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Featured Guest Poet
Monique Buchberger

Apres La Guerre

(After the War)

Apres la guerre....
I heard them say it often.
We had so little food
Mama walked for miles to find
half rotten carrots left to spoil
on wet sidewalks outside the bistro
She mashed them in fatty chicken broth with
one potato.
Hot and salty---it was good!
And then Tatie carried in the hot bricks
wrapping them in old towels.
And there we sat around the kitchen table,
the soiled tablecloth with wishered roses on it
draped down around our knees.
The bricks under our feet sent swirls of heat
around our towes and up our legs.
Our fingers hugged the bowls of soup and Tatie
slirped with great gusto and sniffed
as beads of steam misted her cracked and wrinkled face.
The rain came and then the snow.
Cold slipped and slid in through the broken windows.
Hearts hungered for days of sunshine,
large chunks of cheese and sausage on
crusty warm bread with butter from the farms.
Apres la guerre, we hoped, we sent our prayers
towards heaven as we lit candles in the old church.
Joseph never came home.

July, 2001

Monique Buchberger's Questions:

I would appreciate havin the following questions addressed about my poem:

1. What feedback would you give me about the structure?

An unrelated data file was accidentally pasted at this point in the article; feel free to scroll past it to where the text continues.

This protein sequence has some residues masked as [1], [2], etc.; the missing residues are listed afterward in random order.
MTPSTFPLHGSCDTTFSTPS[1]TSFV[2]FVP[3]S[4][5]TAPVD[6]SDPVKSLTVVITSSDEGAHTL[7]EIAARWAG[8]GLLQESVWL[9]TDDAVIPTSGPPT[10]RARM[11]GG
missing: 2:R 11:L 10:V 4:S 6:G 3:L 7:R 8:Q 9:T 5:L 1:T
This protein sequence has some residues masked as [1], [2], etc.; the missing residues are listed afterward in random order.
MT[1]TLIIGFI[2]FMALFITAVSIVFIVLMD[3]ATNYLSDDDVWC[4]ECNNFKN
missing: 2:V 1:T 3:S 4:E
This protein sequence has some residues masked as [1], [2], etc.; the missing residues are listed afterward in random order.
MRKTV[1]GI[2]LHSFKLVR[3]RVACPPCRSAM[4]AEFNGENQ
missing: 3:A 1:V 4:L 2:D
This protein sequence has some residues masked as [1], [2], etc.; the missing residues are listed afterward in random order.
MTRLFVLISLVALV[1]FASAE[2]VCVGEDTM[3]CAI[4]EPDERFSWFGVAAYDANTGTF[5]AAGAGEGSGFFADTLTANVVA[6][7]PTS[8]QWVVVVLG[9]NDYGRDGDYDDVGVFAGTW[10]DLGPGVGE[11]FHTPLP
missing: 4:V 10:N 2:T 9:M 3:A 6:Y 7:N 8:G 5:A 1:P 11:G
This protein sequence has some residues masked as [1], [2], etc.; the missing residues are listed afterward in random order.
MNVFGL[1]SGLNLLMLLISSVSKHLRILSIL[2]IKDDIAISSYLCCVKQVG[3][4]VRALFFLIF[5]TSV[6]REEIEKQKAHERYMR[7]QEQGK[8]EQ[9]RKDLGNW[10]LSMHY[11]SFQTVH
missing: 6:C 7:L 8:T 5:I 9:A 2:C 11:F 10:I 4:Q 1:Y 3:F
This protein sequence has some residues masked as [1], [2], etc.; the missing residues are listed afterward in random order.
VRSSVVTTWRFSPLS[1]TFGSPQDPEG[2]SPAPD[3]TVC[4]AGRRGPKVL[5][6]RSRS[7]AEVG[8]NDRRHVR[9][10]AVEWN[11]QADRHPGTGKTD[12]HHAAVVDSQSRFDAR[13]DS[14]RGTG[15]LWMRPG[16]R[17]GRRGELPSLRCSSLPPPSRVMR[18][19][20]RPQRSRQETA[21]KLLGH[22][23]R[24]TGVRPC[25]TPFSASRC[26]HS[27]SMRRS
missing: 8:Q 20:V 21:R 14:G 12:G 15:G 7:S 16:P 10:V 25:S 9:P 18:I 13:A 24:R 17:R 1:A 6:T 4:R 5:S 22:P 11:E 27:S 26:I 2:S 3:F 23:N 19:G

2. What are the positive aspects of this poem.

3. What do I need to change or improve?

Monique, This poem is quite moving, both in its vivid picture of the family suffering in the city, and in its startling ending. The structure suits it well, though I think it might be better if there were more of a hint early in the poem that Joseph is off in the fighting. Maybe having the prayers and candles near the start. Not to soften the ending, but to heighten the poem's tension and take it in a new direction. I'm assuming your indentations indicate continuation of long lines, rather than new shorter lines. The long lines and wide variation of line length work pretty well, somewhat to my surprise. Maybe it works because you've got them packed with strong images. Other positive aspects are how it relies almost completely on "show, don't tell," and what I feel as a steadily increasing intensity as the picture is completed. I would change "Hearts hungered" to a more consistent metaphor. I'd also eliminate some words that don't add much, like "and then" and "and there." You might also try to eliminate the first three lines, which don't have the great imagery of the rest of the poem. It might work without them if you changed the title to something like "They often said 'Apres La Guerre…'" This is fine work! Audrey
Audrey Eloranta
USA - Tue Aug 7 21:58:35 2001

Monique, overall i liked this very much for its' obvious realism. The way it simply states the conditions and then sprinkles in some great images. I, unlike the other comment, liked the solitary movement of the last stanza on Joseph because it drew me to the begining again to see if i hadn't missed something and i had...the ultimate reality of the aftermath, the dead. i think that is a strong point here, in that i am kept in the present struggle for life, while ignoring the more obvious, the loss. Great Piece!
Fergus Falls, MN USA - Tue Aug 14 17:30:41 2001

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